For Letter Rulings and Similar Requests: Electronic Payment of User Fees Starts June 15; Replaces Paying by Check
WASHINGTON — Beginning June 15, taxpayers requesting letter rulings, closing agreements and certain other rulings from the Internal Revenue Service will need to make user fee payments electronically using the federal government’s Pay.gov system.
Pay.gov allows people to pay for a variety of government services online using a credit card, debit card or via direct debit or electronic funds withdrawal from a checking or savings account. In the past, ruling requesters could only make required user fee payments by check or money order. During a two-month transition period, June 15 to Aug. 15, requesters can choose to make user fee payments either through Pay.gov or by check or money order. After Aug. 15, 2017, Pay.gov will become the only permissible payment method.
Rulings described in Revenue Procedure 2017-1 and sent to the Docket, Records and User Fee Branch of the Legal Processing Division of the Associate Chief Counsel (Procedure and Administration) (CC:PA:LPD:DRU) are affected by this change. These include private letter rulings, closing agreements, and rulings using Form 1128, 2553, 3115 or 8716. Determination letters are not affected because they are sent to other offices as described in the revenue procedure.
A letter ruling is a written determination issued to a taxpayer by IRS Chief Counsel in response to the taxpayer’s written inquiry, submitted prior to the filing of returns or reports required under federal law. In general, it concerns the requester’s status for tax purposes or the tax effects of its acts or transactions. Letter rulings and other similar ruling requests interpret the tax laws and apply them to the taxpayer’s specific set of facts. User fees range from $200 to $28,300, depending upon the type of ruling being sought.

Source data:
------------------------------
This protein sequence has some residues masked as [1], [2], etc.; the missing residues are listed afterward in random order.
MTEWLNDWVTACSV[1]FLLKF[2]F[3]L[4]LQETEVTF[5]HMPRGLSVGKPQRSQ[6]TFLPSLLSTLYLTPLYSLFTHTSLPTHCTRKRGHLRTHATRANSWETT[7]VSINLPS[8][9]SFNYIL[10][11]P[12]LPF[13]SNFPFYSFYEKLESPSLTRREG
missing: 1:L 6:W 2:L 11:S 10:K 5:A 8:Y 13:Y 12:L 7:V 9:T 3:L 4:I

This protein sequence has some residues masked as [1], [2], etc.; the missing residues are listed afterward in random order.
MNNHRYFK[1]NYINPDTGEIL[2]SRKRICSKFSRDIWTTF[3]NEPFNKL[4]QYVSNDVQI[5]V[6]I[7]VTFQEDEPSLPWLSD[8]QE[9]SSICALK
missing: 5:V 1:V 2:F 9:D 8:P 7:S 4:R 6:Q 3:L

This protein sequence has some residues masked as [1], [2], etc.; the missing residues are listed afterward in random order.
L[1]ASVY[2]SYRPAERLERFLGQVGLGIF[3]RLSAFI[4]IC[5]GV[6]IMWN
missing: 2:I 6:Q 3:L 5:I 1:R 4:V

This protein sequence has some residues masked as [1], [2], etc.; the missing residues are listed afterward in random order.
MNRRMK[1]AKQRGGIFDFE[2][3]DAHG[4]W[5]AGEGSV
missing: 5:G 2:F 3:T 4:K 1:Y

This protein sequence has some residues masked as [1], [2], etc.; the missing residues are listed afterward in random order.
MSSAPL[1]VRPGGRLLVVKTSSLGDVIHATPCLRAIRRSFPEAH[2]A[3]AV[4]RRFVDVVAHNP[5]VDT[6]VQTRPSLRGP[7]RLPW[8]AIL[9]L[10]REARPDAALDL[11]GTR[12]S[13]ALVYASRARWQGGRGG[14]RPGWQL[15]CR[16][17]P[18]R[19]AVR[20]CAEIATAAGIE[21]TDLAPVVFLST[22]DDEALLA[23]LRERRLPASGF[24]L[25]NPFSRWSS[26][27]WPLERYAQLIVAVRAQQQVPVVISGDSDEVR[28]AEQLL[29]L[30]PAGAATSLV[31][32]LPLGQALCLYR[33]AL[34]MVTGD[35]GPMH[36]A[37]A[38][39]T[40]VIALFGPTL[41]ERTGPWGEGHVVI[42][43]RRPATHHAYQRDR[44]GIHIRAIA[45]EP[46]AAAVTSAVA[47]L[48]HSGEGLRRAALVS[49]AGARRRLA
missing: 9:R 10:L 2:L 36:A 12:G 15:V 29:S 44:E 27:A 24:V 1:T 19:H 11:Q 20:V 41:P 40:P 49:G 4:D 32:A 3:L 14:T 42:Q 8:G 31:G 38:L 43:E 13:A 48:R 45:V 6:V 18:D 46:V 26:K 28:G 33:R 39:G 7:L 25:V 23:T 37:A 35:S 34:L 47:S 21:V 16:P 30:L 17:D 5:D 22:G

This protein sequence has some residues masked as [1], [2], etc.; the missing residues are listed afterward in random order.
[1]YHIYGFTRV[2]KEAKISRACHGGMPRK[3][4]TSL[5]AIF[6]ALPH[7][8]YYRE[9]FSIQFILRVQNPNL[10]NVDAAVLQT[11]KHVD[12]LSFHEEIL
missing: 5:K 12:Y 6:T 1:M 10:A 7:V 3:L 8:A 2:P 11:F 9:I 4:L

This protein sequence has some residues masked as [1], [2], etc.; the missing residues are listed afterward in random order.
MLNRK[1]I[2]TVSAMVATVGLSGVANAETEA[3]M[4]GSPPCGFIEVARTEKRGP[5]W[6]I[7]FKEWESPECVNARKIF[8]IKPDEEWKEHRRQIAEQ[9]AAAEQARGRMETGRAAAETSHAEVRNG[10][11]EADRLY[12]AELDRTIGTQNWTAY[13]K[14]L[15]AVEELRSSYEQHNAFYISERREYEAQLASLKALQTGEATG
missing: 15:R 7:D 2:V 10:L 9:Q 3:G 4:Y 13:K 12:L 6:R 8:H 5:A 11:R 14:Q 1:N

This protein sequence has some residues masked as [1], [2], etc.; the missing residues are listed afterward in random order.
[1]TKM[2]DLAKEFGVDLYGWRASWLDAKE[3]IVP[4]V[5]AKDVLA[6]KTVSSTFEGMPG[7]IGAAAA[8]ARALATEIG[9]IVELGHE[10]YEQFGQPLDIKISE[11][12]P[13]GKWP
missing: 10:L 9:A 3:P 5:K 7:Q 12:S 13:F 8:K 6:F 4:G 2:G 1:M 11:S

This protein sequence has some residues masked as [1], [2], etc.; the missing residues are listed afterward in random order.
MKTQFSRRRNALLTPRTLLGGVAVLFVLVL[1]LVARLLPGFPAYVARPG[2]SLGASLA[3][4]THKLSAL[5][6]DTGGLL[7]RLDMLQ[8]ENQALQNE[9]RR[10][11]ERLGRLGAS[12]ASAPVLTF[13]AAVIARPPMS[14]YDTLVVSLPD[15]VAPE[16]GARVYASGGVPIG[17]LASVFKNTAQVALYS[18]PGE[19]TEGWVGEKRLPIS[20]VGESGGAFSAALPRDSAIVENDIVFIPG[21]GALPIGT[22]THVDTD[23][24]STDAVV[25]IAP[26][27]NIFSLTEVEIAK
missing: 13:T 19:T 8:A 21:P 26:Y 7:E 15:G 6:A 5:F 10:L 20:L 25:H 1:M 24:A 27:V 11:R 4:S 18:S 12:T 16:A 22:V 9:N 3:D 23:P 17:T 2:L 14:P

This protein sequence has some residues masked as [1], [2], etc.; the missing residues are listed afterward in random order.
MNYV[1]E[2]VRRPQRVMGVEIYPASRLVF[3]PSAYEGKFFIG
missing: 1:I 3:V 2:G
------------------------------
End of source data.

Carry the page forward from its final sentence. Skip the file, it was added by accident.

Pay.gov is used to accept payments only. The original, signed ruling request and supporting materials must still be submitted by mail or hand delivery to the IRS.
To submit a user fee, visit www.pay.gov and use the IRS Chief Counsel User Fees (or Supplemental User Fees) for Form 1128, Form 2553, Form 3115, Form 8716, Private Letter Rulings and Closing Agreements form. This form can be found by entering “IRS Chief Counsel User Fees” in the “Search the Forms” box or by clicking on the “Agency List” link under “What Federal Agencies Can I Pay?” and choosing Internal Revenue Service.
Once payment is made, print a copy of the completed form and the receipt and include these with the letter ruling request. Then submit the complete package by mail or hand delivery:
Internal Revenue Service
P.O. Box 7604
Ben Franklin Station
Washington, DC 20044;
Hand deliver, or if using a private courier service, to:
Internal Revenue Service
1111 Constitution Avenue, NW
Washington, DC 20224
In addition, for the fastest processing, please Efax a copy of the pay.gov receipt, the completed form and the ruling request to this eFax line, 877-773-4950.
Are you aware of the new standards that the Occupational Safety & Health Administration (OSHA) issued last year? According to a Newsday report, many employers are not aware of the new regulations.
Last year, OSHA updated its Walking-Working Surfaces Safety standards which indicates it will prevent numerous fatalities, thus reducing the 5,000 injuries that occur annually. Fall from heights, and same-level are among the leading causes for these injuries.
“The new guidelines require employers to conduct regular inspections of every surface in the workplace on which people work and walk, including stairs, floors, ladders and other areas. The purpose is to identify trip, slip and fall hazards. The updated standards bring workplace requirements in line with those of the construction industry.”